“Living in the Homogenocene: The First 500 Years”
Monday April 23, 02012 at the Cowell Theater, San Francisco
For several years and two books now, Charles Mann has been interested in how humans take part in shaping the earth’s ecology. Most recently, he has focused on how the fragmentation and differentiation that occurred after the breakup of Pangea has been rapidly undone by globalization.
In the first of his recent historical works, 1491: New Revelations of the Americas Before Columbus, he synthesized a broad range of emerging scholarship that indicates that the Americas, prior to Christopher Columbus’s voyage across the Atlantic, were more populated than previously thought. Furthermore, the ecological character of the Americas, he contends, was probably shaped more significantly by human hands than conventionally acknowledged. He published his extensive research as an article in The Atlantic Monthly prior to fleshing out the full book. There remains debate as to how well this alternate view of American history will hold up, but it offers hints that the Anthropocene may have deeper roots than the industrial revolution.
Further exploring the depths of the human epoch, Mann followed up 1491 with 1493: Uncovering the New World Columbus Created, which focuses on The Columbian Exchange, or the ecological blending of the “Old” and “New” Worlds. In a video about the release of the book, he explains that the trade and migrations that began after 1492 were the beginnings of globalization and that they’ve been working to bring back the ecological homogeneity of Pangea, the global supercontinent of 250 million years ago.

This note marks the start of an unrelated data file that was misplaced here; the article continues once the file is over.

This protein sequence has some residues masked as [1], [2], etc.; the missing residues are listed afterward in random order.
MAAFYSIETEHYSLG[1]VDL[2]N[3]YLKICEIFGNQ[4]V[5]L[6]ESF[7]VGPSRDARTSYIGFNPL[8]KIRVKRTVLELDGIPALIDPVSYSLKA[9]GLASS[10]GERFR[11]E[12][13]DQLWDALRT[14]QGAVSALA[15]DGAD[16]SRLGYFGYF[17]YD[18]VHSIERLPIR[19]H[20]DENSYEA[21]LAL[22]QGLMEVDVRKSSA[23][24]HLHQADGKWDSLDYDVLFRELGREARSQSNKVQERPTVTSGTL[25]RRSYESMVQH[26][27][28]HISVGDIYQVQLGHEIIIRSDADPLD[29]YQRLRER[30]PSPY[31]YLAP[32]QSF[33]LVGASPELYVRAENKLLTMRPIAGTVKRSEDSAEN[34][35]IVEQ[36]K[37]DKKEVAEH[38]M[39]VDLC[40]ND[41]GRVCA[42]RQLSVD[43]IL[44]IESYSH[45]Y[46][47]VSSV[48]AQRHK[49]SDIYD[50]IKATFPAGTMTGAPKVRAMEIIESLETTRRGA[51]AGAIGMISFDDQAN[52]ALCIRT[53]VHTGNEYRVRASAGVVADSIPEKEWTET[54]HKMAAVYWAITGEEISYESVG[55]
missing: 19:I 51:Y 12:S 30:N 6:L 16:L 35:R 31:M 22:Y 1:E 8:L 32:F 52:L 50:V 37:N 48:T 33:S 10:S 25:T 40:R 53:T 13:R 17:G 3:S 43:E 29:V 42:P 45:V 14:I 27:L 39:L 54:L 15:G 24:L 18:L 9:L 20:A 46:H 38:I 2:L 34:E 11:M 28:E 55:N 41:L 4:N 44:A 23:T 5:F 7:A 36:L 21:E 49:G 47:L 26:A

Mann also regularly contributes to National Geographic Magazine. In 02008 he even collaborated with recent Seminar speaker Jim Richardson on an article covering soil use and misuse around the world. More recently, he covered an amazing archaeological find in Turkey that requires some significant re-thinking on the genesis of civilization.
He’ll deploy his estimable data and storytelling on Monday, April 23rd at the Cowell Theater. You can reserve tickets, get directions and sign up for the podcast on the Seminar page.
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